# Switch butler schema to use TAI nanoseconds rather than datetime

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## Details

• Type: Story
• Status: Done
• Resolution: Done
• Fix Version/s: None
• Component/s:
• Labels:
• Story Points:
4
• Sprint:
DB_S20_02
• Team:
Data Access and Database
• Urgent?:
No

## Description

Following discussion on DM-15760, we would like to try changing the database schemas to use TAI MJD as a single double precision number, rather than a datetime field. We have to investigate whether sqlalchemy can support full double precision to represent MJDs (full precision gives about 1 ms accuracy), we should also determine whether the user interface should require MJDs as Python floats in all cases, or if the user could use astropy.time.Time everywhere (which understands TAI), converting to and from MJD at the database table layer.

## Activity

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Andy Salnikov added a comment -

I think this is ready for review. Jenkins builds OK for lsst_distrib+ci_hsc_gen3. One thing that worries me now and that we did not discuss on RFC is the range of dates we should represent. I have set it arbitrarily to 1970-01-01 and 2038-01-19 (mostly based on what I saw in the existing code) but we know that there are dates in imsim beyond that range. 2038 as not that far in the future, should we consider extending that to some reasonable father date? Should we extend it back in time too (epoch can still be 1/1/1970, we'll just use negative deltas)?

Jim Bosch, Kian-Tat Lim, you are also very welcome to look at PRs, they are here:

Show
Andy Salnikov added a comment - I think this is ready for review. Jenkins builds OK for lsst_distrib+ci_hsc_gen3. One thing that worries me now and that we did not discuss on RFC is the range of dates we should represent. I have set it arbitrarily to 1970-01-01 and 2038-01-19 (mostly based on what I saw in the existing code) but we know that there are dates in imsim beyond that range. 2038 as not that far in the future, should we consider extending that to some reasonable father date? Should we extend it back in time too (epoch can still be 1/1/1970, we'll just use negative deltas)? Jim Bosch , Kian-Tat Lim , you are also very welcome to look at PRs, they are here: https://github.com/lsst/daf_butler/pull/244 https://github.com/lsst/obs_base/pull/214 https://github.com/lsst/obs_subaru/pull/262 https://github.com/lsst/obs_lsst/pull/193
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Tim Jenness added a comment -

Looks great. I moved the instrument files in obs_lsst and obs_subaru but hopefully git will work that out on rebase.

Show
Tim Jenness added a comment - Looks great. I moved the instrument files in obs_lsst and obs_subaru but hopefully git will work that out on rebase.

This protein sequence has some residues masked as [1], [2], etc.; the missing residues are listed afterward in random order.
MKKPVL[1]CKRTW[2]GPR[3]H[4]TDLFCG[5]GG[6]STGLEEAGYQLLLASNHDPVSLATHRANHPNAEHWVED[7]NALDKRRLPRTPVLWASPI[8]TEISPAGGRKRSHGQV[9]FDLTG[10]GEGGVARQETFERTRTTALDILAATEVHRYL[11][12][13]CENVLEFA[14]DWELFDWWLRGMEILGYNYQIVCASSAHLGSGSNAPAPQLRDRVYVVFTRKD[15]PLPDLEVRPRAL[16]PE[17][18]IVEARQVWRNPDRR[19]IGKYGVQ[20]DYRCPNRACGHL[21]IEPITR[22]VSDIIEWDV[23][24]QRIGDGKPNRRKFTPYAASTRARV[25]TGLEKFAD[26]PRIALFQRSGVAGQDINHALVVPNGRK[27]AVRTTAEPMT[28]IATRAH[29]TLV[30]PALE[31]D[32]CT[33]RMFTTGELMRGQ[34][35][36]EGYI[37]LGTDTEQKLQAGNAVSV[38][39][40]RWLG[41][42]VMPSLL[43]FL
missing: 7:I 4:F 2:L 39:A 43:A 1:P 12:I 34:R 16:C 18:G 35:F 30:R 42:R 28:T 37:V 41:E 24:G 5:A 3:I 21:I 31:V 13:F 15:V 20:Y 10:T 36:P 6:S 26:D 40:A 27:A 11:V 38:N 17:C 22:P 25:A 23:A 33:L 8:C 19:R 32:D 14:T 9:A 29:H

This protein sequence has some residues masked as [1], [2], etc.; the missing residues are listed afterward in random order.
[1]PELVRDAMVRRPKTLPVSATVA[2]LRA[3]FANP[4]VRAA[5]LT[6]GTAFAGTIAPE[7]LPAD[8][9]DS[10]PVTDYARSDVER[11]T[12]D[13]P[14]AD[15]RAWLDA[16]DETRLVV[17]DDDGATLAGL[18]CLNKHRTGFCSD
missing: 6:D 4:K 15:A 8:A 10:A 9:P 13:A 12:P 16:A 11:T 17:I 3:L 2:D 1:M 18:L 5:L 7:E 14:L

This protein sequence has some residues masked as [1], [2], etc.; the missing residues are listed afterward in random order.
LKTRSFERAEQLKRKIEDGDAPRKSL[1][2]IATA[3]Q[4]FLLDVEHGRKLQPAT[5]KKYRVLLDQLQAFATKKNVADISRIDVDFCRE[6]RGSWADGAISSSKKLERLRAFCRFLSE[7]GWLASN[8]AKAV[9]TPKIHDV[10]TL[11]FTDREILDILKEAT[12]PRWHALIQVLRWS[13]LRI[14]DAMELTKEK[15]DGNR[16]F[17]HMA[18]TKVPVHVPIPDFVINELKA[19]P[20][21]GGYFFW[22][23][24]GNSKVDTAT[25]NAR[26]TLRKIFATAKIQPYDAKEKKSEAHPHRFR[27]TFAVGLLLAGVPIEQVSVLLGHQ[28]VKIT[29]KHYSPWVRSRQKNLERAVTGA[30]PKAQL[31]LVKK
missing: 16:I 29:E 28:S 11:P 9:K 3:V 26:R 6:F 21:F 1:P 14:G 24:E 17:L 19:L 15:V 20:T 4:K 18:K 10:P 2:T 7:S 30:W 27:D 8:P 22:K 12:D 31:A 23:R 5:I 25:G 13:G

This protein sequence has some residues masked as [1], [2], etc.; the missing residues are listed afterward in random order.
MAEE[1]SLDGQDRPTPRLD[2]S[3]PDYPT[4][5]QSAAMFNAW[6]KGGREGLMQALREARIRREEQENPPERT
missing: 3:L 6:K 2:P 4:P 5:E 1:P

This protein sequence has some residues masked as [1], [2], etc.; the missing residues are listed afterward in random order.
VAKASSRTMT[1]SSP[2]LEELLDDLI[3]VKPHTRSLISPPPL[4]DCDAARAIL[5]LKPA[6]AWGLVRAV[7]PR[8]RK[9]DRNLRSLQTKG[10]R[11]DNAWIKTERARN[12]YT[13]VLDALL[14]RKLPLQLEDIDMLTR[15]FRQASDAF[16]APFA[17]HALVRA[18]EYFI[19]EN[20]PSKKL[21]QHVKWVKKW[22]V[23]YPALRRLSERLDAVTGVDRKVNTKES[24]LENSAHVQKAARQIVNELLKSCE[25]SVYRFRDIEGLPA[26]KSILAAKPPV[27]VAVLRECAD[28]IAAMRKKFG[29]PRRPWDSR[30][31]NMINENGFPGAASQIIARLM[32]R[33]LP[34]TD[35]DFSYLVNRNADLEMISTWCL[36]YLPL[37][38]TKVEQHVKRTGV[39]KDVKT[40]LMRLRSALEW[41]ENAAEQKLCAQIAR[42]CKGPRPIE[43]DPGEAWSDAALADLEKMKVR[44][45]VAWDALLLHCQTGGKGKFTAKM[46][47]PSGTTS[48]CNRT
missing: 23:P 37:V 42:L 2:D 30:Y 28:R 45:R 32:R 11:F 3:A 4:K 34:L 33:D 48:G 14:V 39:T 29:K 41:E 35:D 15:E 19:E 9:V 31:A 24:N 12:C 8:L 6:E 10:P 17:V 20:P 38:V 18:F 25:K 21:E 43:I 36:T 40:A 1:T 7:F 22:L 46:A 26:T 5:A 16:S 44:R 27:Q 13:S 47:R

Hide
Andy Salnikov added a comment -

Tim suggested 2100 (2100-01-01?) or higher as the maximum date range, are there are any other suggestions? I think it is important on trying to fix the range early as these dates will be fixed forever in the database (I imagine at some point we will stop regenerating data for every new software release and keep databases longer). If there are no other ideas I'll fix it at 2100-01-01 (for now).

Show
Andy Salnikov added a comment - Tim suggested 2100 (2100-01-01?) or higher as the maximum date range, are there are any other suggestions? I think it is important on trying to fix the range early as these dates will be fixed forever in the database (I imagine at some point we will stop regenerating data for every new software release and keep databases longer). If there are no other ideas I'll fix it at 2100-01-01 (for now).
Hide
Andy Salnikov added a comment -

So max. time definition will now look like:

 MAX_TIME = astropy.time.Time("2100-01-01 00:00:00", format="iso", scale="tai") """Maximum time value that we can store. Assuming 64-bit integer field we can actually store higher values but we intentionally limit it to arbitrary but reasonably high value. Note that this value will be stored in registry database for eternity, so it should not be changed without proper consideration. """ 

Show
Andy Salnikov added a comment - So max. time definition will now look like: MAX_TIME = astropy.time.Time( "2100-01-01 00:00:00" , format = "iso" , scale = "tai" ) """Maximum time value that we can store. Assuming 64-bit integer field we can actually store higher values but we intentionally limit it to arbitrary but reasonably high value. Note that this value will be stored in registry database for eternity, so it should not be changed without proper consideration. """
Hide
Andy Salnikov added a comment -

Final Jenkins was successful, merged all four packages. Closing.

Show
Andy Salnikov added a comment - Final Jenkins was successful, merged all four packages. Closing.

## People

• Assignee:
Andy Salnikov
Reporter:
Tim Jenness
Reviewers:
Tim Jenness
Watchers:
Andy Salnikov, Christopher Stephens, Christopher Waters, Jim Bosch, Kian-Tat Lim, Michelle Gower, Tim Jenness